Should SPL Meter face toward TV or aimed at each individual speaker?

Discussion in 'Archived Threads 2001-2004' started by Jake T, Oct 24, 2001.

  1. Jake T

    Jake T Stunt Coordinator

    Joined:
    Jul 4, 2001
    Messages:
    225
    Likes Received:
    0
    Trophy Points:
    0
    I've been searching the web on this subject, and came up with different methods.
    What do you guys think?
    [​IMG]
    ------------------
    Jake T
    --"The Things You Do In Life Echo In Eternity"
     
  2. Kevin. W

    Kevin. W Screenwriter

    Joined:
    Oct 27, 1999
    Messages:
    1,534
    Likes Received:
    0
    Trophy Points:
    0
    If you have a tripod mount it on this in the sweet spot of your HT seating area and have it pointing directly at the tv. If you don't have a tripod then sit in the same spot and have it pointed towards the tv.
    Kevin
     
  3. Charles J P

    Charles J P Cinematographer

    Joined:
    Aug 19, 2000
    Messages:
    2,049
    Likes Received:
    2
    Trophy Points:
    0
    Location:
    Omaha, NE
    Real Name:
    CJ Paul
  4. Thomas_Berg

    Thomas_Berg Screenwriter

    Joined:
    Feb 28, 2001
    Messages:
    1,422
    Likes Received:
    0
    Trophy Points:
    0
    Location:
    Dallas
    Real Name:
    Thomas
    do NOT point it towards each speaker. that defeats the whole purpose...
    ------------------
    -Thomas
    My HT
     
  5. Randy G

    Randy G Second Unit

    Joined:
    May 18, 2000
    Messages:
    460
    Likes Received:
    0
    Trophy Points:
    0
    I would think you'd get the most uniform response if you mounted it on a tripod at your seating position, and then pointed the mike straight up at the ceiling. Then, you could calibrate all the channels without changing the direction of the mike.
    ------------------
     
  6. PatrickM

    PatrickM Screenwriter

    Joined:
    Aug 10, 2000
    Messages:
    1,138
    Likes Received:
    0
    Trophy Points:
    0
    I typically mount my SPL meter on a tripod just behind my seating position so its right at head level and have it tilted forward with the mic pointing at the intersection of the front wall and the ceiling. The mic is then basically where my ears are and I make sure to stay back from the meter so that I'm not introducing reflections that add to the signal.
    Patrick
    ------------------
    Evidence of my obsession.
     
  7. Guy Kuo

    Guy Kuo Supporting Actor

    Joined:
    Mar 6, 1999
    Messages:
    581
    Likes Received:
    0
    Trophy Points:
    0
    Look at the response map for the meter. It's almost omnidirectional but falls off towards the back. That means aim isn't super critical. What is critical is positioning being constant and at the point between where your ears would be. Mount it there with the unit pointed about 20 or 30 degrees forward and you should get good coverage of all your speakers.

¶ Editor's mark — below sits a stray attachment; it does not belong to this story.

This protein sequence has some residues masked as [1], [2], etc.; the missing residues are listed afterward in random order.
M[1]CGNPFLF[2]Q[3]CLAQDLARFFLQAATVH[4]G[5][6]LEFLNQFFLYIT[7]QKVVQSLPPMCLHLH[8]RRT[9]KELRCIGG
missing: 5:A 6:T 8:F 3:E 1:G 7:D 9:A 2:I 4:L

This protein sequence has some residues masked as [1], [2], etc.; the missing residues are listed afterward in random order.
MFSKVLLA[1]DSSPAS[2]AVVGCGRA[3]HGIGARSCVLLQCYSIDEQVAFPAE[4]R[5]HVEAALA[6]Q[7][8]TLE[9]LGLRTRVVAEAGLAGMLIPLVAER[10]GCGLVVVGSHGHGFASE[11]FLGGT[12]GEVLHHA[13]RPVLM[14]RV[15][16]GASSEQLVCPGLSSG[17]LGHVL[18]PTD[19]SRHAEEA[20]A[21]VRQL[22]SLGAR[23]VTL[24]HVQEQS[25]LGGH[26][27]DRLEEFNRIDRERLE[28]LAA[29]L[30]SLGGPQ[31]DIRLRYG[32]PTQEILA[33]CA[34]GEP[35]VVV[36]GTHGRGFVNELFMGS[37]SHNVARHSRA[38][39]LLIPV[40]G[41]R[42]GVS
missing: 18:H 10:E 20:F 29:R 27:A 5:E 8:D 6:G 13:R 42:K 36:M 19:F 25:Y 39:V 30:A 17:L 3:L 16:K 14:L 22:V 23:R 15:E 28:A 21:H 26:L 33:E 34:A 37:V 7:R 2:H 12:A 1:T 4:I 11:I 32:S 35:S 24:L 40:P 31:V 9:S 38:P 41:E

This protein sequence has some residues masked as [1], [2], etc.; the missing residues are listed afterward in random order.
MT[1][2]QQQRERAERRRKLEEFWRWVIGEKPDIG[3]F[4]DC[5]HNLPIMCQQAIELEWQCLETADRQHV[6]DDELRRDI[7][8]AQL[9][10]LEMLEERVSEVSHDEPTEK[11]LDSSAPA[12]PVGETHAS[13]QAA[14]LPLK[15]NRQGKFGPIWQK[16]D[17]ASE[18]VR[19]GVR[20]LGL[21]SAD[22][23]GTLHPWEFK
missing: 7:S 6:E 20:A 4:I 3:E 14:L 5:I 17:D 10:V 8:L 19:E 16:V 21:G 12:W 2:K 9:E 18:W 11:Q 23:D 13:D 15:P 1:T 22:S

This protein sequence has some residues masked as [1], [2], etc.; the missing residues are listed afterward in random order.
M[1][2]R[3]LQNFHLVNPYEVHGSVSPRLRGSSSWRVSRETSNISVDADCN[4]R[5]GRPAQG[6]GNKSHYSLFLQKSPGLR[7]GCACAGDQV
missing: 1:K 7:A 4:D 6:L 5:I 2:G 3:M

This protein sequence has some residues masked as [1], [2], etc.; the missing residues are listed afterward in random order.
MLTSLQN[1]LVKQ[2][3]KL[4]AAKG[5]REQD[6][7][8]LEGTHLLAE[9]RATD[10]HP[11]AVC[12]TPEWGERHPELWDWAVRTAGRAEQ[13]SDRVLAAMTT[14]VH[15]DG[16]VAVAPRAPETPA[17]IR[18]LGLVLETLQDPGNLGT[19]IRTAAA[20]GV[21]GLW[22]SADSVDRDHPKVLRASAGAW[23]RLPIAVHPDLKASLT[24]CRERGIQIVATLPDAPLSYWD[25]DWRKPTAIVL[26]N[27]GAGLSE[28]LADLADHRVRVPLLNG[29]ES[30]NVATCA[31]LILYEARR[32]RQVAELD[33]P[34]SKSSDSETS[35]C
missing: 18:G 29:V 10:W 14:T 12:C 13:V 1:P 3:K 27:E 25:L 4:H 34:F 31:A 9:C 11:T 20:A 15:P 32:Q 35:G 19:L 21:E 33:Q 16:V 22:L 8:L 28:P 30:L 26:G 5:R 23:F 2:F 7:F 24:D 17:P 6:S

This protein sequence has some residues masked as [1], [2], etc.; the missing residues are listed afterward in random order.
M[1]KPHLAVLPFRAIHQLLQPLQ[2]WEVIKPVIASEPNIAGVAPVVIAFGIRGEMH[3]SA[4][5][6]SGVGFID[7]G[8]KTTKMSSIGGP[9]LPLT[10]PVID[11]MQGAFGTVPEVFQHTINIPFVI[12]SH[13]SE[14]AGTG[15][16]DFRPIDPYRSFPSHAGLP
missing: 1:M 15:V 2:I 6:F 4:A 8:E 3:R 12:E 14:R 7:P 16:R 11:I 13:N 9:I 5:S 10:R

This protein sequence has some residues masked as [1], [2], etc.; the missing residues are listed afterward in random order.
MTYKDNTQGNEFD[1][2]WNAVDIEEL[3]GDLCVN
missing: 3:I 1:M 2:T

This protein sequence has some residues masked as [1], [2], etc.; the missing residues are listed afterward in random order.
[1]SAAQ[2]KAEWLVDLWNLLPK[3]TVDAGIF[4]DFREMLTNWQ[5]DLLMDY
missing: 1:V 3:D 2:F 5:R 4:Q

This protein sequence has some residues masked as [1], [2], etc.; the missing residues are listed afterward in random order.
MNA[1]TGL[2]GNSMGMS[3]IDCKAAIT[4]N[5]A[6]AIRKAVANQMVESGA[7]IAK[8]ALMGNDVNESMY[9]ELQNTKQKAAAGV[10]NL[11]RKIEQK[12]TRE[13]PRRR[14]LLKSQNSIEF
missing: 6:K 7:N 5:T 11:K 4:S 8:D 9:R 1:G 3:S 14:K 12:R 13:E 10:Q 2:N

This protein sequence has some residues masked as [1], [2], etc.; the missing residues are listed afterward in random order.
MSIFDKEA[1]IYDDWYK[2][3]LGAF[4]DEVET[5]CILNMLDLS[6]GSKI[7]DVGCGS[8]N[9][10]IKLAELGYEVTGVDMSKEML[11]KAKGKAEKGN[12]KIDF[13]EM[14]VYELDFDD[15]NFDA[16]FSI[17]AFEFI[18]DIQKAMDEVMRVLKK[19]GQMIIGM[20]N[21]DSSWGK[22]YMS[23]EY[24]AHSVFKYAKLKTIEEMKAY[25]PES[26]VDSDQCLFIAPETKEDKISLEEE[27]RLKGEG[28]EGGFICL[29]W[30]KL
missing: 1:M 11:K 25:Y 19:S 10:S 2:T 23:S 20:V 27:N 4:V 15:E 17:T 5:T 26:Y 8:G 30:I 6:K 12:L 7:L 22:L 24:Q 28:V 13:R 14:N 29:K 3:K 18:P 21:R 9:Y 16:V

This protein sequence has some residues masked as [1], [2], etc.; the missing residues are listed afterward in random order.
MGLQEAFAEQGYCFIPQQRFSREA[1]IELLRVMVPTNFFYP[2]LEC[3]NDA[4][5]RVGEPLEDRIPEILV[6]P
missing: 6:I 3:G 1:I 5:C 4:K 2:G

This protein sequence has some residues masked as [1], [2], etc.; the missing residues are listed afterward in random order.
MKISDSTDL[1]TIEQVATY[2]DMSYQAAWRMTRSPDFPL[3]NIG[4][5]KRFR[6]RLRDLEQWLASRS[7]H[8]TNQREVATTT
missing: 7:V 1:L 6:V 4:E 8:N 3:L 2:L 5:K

------------------
    Guy Kuo
    www.ovationsw.com
    Ovation Software, the Home of AVIA DVD
     
  8. Phil Iturralde

    Phil Iturralde Screenwriter

    Joined:
    Oct 7, 1998
    Messages:
    1,867
    Likes Received:
    0
    Trophy Points:
    0
  9. Randy G

    Randy G Second Unit

    Joined:
    May 18, 2000
    Messages:
    460
    Likes Received:
    0
    Trophy Points:
    0
    If the mike is omni-directional, why would you want to point it in a specific direction? I still suspect that pointing it straight up(perhaps a cumbersome procedure) will give the most uniform response at the mic.
    ------------------
     
  10. Luis Gabriel Gerena

    Luis Gabriel Gerena Second Unit

    Joined:
    Jul 18, 2000
    Messages:
    410
    Likes Received:
    0
    Trophy Points:
    0
    This has been a long debated issue here so you won't get a definite answer. As for the comments disregarding the importance of aiming it up or at 45º just try it and see for yourself that even a slight change of angle makes a difference. I tried it a 45º and aiming straight up with StarWars'THX optimode and got different results with each test. So all I did was try both settings with panning scenes in the movie and picked the one which to me delivered a seamless effect.
     
  11. Phil Iturralde

    Phil Iturralde Screenwriter

    Joined:
    Oct 7, 1998
    Messages:
    1,867
    Likes Received:
    0
    Trophy Points:
    0
    Randy G: Food for thought . . . if Dolby Labs recommends in their "5.1-Channel Production Guidelines" to . . .
    quote: ". . . hold the SPL meter at chest level, with the microphone facing up at an angle of approximately 45 degrees to the center speaker."[/quote], general guidlines / instructions for the Sound Engineer to Calibrate the SPL of their 5.1 Studio Monitor Speakers around them, used for Master Mixing / Recording and Playback Monitoring (5.1 DVD & Music Mastering usually includes the customer), . . . then, . . . why would you Calibrate your Home HT Speakers SPL's completely different from the Master Recording??
    quote: Luis - " . . .picked the one which to me delivered a seamless effect."[/quote]
    Which option did you choose?
    Just wondering,
    Phil
    ------------------
    http://www.geocities.com/p_iturra
    [Edited last by Phil Iturralde on October 25, 2001 at 10:03 AM]
     
  12. Jeremy Anderson

    Jeremy Anderson Screenwriter

    Joined:
    Nov 23, 1999
    Messages:
    1,049
    Likes Received:
    0
    Trophy Points:
    0
    I've done far too much fiddling with my SPL meter, and I finally discovered that I got the best results from the following: